Yard Sale Pricing Guide
The following prices are by no means the last word in terms of valuing your items. But this guide should give you some idea of where to start.
• Adult Clothes – $3 to $5. If the item is very gently used, like it still has the tag and has never been worn, you can increase the price accordingly.
• Baby Clothes – $1 to $3. If the item is extremely well-worn, consider dropping the price to about .50.
• Coats – $5 to $15. Most children’s’ coats should be on the low end, and most adult coats should be on the high end. If the coat is particularly nice, it might be worth highlighting it in advertisements to lure shoppers.
• Costume Jewelry – .50 to $2. Group earrings and sets together in plastic bags. Also, double-check to ensure there is no valuable jewelry in the .50 bin.
• Shoes – $3 to $7. Once again, kids’ shoes are on the low end and adult shoes on the high end. Give shoes a bit of spit and polish before the sale.
Music, Books, and Games
• Paperback Books – .25 to .50. These prices should thin out your library and make it easier to relocate.
• Hardback Books – $1 to $2. Make sure there are no valuable books, like coffee table books or signed editions.
• Movies and Music – It Depends. DVDs are still in demand, at least to an extent. Try $1 for a run-of-the-mill movie and $3 for a collector’s edition. Price CDs and VHS tapes for about .50 each and thank your lucky stars if you sell any of them.
Vinyl records, especially 45s, are in again. Ask about $2 each minimum and more if they are in really good shape or collectible.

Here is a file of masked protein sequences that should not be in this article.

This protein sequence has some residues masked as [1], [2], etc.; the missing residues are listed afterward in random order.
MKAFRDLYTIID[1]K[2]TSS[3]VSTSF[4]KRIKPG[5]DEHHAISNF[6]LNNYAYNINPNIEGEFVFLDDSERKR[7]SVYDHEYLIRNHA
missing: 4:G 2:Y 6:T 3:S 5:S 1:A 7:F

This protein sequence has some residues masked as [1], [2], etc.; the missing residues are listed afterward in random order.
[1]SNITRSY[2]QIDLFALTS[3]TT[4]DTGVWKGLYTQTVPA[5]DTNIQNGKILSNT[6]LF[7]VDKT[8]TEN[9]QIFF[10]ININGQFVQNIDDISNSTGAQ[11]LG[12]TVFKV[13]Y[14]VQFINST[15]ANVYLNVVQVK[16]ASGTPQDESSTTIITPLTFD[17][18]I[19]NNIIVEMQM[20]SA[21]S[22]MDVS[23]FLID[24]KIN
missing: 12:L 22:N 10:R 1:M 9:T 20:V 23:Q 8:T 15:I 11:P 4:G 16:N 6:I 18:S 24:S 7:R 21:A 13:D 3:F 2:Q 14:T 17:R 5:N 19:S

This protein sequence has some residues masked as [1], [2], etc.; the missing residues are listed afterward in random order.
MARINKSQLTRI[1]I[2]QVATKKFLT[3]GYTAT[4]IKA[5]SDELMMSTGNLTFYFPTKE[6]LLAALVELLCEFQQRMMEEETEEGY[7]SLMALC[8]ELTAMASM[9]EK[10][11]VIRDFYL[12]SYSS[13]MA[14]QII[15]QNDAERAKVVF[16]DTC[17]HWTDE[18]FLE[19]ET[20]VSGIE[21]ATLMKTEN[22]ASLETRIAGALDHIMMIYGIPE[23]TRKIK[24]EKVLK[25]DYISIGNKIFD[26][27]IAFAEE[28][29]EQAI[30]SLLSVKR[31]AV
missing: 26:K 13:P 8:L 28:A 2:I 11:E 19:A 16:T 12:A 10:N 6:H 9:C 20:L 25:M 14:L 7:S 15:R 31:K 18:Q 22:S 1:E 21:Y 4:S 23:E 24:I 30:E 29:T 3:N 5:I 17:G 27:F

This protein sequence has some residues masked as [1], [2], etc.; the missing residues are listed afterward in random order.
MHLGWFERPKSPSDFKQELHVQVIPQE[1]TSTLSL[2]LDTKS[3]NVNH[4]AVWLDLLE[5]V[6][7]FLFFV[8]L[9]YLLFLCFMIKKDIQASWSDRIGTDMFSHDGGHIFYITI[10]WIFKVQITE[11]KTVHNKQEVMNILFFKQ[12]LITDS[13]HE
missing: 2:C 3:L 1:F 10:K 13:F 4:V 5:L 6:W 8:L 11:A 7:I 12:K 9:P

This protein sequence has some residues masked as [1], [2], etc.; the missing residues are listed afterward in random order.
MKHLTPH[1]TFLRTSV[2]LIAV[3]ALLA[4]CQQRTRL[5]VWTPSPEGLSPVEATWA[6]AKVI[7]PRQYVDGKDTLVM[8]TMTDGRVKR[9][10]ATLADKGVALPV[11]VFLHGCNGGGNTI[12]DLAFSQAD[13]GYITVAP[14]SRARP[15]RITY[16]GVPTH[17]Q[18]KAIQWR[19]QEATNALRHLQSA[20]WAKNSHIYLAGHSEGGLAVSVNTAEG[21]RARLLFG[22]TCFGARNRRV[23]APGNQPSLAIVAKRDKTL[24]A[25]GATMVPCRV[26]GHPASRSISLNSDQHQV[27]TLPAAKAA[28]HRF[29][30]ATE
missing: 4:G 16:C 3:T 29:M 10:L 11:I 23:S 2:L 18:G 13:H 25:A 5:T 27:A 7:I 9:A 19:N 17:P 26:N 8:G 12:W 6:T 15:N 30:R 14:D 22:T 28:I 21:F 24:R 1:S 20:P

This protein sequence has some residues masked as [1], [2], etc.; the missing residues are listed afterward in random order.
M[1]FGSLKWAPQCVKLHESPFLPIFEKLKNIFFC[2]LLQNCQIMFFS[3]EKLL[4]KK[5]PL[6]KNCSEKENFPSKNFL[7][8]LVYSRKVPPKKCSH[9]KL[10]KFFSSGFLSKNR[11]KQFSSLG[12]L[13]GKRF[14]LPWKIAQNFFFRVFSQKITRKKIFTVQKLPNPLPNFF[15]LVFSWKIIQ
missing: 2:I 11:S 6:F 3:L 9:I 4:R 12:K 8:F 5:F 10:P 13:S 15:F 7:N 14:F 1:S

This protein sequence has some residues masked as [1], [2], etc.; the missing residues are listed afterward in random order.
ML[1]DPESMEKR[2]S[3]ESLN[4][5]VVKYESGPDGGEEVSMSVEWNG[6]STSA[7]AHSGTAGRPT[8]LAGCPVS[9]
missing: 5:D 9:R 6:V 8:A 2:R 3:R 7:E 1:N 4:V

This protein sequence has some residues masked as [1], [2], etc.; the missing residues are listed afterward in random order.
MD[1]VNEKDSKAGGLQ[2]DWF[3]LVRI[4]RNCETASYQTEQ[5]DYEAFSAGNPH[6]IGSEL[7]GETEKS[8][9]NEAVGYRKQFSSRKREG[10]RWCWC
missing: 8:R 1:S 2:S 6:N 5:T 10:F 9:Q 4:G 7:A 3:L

• Games and Toys – $1 to $3. Vintage electronic games, like Game Boys, usually fetch the highest prices. Some people pay it forward. They put kids’ toys in a bin and give them away.
If the item is relatively new and in relatively good shape, ask about a third of the retail price. If it’s more well-worn, ask about a fourth of the current price. If it’s a fixer-upper, ask for a few pennies on the dollar.
• Dishes, Pots, and Pans – $1 to $3. Sets, especially dish sets, usually sell well for about $6 or $8 per set.
• Knives – $1 to $2.
• Silverware – $3 to $5 for a set or any four random items for $1.
• Gadgets – The aforementioned ⅓ or ¼ rule usually applies. For small items, like lemon squeezers, try $1 or $2.
If you want to reduce some of the clutter, to make packing and moving easier, all while scoring some cash, then a yard sale is perfect.
However, you must price your items accordingly. If you get it wrong, then no one is going to buy a single thing.
This final area is quite subjective. Fixer-upper or disassembled furniture can usually go for anywhere between $5 and $30. Ready-to-use furniture should probably follow the ⅓ or ¼ rule. Depending on the type and condition, decor items, like lamps, blankets, and throw pillows, usually fetch between $2 and $10.
Reach out to us if you need more tips that make your move more successful.
Summary of A good starting price point for popular items includes:
- Movies: $2
- CDs: $1
- Books: $1
- Toys: $1 to $3
- Shoes: $5 to $10
- Couches: $75 to $300
- Bookshelves: $15 to $50